While developing segments based on customer characteristics, it is important to enlist the help of employees that deal directly with customers regularly and for different purposes. The insights from these employees would prove indispensable to develop pertinent and customized surveys. They would also help to update continually, customer profiles based on their buying behaviour and or any change in their ‘situations’, ensuring that these profiles remain dynamic and accurate, for use at any time. This information would form the basis of the feedback surveys that your company would prepare – different ones based on different customer characteristics. Existing and former customers would be able to comment, for example, on the company’s service, products, pricing, and other aspects since they would have already bought from the company. For a target audience, questions would revolve around, what they would buy and the kinds of products they need to make life easier. In addition, these surveys would be shorter, focusing on some core and pointed questions. Understanding customer characteristics is therefore extremely crucial when preparing a survey – the answers would be diametrically different and unless the surveys for each group are separate, getting relevant and useful answers could prove to be a challenge.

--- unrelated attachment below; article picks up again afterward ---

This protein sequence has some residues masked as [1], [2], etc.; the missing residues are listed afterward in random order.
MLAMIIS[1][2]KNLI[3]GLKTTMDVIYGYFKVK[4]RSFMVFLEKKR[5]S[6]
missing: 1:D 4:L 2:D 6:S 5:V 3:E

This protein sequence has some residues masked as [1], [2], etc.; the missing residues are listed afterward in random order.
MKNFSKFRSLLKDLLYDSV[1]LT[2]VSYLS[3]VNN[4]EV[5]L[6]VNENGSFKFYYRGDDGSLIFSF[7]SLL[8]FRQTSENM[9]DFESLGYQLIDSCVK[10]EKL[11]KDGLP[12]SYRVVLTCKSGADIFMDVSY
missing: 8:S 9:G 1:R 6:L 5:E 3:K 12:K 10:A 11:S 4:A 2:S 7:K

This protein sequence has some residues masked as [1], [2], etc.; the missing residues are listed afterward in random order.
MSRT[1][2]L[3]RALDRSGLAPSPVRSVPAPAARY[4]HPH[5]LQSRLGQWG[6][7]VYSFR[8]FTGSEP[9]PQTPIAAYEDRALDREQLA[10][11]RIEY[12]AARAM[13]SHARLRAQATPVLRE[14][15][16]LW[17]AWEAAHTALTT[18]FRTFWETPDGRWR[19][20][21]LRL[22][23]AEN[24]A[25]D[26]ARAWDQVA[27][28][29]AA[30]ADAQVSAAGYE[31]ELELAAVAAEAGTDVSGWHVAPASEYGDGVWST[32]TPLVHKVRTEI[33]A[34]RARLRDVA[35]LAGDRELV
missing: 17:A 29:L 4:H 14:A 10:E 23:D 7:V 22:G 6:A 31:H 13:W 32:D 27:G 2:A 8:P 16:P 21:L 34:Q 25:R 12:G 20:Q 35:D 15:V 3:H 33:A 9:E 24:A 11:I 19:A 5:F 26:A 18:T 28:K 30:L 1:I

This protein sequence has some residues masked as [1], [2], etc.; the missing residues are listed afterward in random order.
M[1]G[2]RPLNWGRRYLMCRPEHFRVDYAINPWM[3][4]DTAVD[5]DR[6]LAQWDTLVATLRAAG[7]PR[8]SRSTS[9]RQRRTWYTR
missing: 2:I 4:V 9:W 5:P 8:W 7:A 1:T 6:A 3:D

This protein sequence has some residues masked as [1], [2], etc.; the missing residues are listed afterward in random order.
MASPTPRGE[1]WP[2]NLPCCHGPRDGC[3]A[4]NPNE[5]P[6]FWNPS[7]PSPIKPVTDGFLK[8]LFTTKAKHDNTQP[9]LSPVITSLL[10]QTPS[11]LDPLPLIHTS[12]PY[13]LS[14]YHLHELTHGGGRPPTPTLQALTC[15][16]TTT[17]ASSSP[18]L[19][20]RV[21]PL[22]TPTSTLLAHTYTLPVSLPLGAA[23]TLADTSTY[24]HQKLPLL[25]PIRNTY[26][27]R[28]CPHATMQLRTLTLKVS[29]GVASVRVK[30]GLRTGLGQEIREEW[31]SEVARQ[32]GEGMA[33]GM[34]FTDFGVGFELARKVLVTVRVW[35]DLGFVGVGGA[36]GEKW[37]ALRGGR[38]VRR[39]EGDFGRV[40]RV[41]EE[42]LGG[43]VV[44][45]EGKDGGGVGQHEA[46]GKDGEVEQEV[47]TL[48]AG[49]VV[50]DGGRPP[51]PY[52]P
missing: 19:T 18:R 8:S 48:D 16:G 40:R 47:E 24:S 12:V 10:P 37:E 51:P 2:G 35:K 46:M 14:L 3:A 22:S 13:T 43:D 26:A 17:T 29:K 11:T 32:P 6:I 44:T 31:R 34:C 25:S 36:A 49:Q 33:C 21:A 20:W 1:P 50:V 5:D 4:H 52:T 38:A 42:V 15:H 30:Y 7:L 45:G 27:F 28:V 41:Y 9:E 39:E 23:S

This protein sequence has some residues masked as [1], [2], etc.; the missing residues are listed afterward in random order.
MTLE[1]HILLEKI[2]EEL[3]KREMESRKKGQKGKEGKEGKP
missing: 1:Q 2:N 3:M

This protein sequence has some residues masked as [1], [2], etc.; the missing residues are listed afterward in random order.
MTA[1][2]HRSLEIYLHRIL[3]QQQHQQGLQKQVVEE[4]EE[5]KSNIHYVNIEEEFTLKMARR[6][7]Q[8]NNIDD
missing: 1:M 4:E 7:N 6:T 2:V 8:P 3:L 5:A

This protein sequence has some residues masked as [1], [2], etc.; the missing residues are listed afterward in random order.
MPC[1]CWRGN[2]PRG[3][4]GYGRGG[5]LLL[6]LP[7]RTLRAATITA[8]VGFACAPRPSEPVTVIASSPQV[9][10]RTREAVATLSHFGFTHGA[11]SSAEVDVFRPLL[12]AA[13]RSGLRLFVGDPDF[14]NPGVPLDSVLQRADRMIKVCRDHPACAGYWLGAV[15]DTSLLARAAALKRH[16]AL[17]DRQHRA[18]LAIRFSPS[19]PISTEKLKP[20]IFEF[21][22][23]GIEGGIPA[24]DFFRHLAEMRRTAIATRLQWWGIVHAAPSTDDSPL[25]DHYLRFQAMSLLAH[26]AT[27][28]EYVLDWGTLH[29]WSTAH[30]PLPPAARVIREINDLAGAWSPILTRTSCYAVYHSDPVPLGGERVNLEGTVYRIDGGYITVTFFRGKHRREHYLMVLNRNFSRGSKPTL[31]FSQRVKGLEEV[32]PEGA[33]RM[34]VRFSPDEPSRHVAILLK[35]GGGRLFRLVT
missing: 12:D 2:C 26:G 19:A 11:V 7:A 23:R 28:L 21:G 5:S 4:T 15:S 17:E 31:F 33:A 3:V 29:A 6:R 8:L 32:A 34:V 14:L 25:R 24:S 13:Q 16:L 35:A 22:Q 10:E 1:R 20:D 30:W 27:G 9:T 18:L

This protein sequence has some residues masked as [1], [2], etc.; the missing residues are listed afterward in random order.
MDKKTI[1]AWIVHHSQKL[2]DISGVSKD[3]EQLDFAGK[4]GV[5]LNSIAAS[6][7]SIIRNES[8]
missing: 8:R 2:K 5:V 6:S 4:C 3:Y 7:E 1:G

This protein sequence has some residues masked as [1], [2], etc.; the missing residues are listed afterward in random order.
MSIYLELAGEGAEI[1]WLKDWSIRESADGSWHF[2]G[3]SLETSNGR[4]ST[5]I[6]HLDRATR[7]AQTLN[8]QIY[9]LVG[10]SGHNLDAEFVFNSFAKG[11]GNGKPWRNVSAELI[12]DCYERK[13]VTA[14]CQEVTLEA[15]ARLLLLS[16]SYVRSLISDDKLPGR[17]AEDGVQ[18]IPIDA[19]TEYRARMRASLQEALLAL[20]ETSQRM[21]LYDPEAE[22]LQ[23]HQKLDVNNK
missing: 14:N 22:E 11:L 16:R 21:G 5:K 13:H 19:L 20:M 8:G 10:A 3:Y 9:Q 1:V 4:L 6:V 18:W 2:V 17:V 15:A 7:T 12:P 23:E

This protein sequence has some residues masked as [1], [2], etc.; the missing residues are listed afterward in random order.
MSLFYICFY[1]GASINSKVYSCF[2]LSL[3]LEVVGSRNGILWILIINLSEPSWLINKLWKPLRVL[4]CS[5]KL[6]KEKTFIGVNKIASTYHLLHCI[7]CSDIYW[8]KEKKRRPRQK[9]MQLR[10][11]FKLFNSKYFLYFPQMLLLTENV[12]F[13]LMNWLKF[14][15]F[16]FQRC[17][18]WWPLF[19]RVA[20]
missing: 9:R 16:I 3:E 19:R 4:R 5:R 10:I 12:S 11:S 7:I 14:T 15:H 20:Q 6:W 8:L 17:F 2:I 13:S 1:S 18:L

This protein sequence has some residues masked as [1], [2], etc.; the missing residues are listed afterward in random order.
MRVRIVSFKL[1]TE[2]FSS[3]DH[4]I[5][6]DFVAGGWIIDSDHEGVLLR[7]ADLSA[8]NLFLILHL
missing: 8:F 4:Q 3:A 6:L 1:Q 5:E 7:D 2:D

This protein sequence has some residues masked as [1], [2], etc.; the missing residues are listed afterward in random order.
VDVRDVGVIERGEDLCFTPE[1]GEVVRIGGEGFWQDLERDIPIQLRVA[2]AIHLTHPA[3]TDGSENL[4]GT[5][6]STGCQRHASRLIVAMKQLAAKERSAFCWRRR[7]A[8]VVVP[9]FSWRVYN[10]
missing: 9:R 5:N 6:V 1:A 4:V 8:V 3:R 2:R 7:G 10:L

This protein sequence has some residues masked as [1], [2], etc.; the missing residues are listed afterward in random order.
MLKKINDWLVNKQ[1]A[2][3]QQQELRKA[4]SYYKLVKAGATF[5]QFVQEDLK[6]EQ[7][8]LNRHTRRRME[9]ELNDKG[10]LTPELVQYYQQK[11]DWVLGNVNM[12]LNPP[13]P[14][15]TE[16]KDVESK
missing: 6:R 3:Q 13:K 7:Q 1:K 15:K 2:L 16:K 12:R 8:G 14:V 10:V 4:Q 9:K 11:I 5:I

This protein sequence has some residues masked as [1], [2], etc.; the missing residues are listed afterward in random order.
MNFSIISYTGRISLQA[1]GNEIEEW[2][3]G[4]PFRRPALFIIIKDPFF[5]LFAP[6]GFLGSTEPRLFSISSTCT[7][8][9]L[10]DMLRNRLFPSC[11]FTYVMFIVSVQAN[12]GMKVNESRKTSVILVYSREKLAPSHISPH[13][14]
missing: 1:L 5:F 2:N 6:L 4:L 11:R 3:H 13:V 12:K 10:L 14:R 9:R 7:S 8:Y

When preparing a survey based on customer characteristics, it is vital to know the experience and knowledge levels of the audience. Customers would have different jobs, roles, and responsibilities and operate in varied industries. In addition, they could either be new to an industry, while others could be market leaders and ‘authority figures’ – their perspectives are bound to differ, but would still provide some vital insights. When a company keeps customer characteristics in mind, the audience would be more interested and engaged while answering the survey, since the questions would be extremely relevant to them. This ensures a larger number of responses and reduced drop-off rates. Ensure that when asking questions about your company, the target audience is completely aware of aspects like values, culture, products, services, and operating processes. The questions would be highly relevant and familiar to them and would pertain to the experiences they may have had with the company. Customers are more inclined to quickly complete surveys that are ‘easy and quick’ to answer – making the turnaround time for responses a lot quicker and ensuring that your company does not waste more time and effort in following up for responses.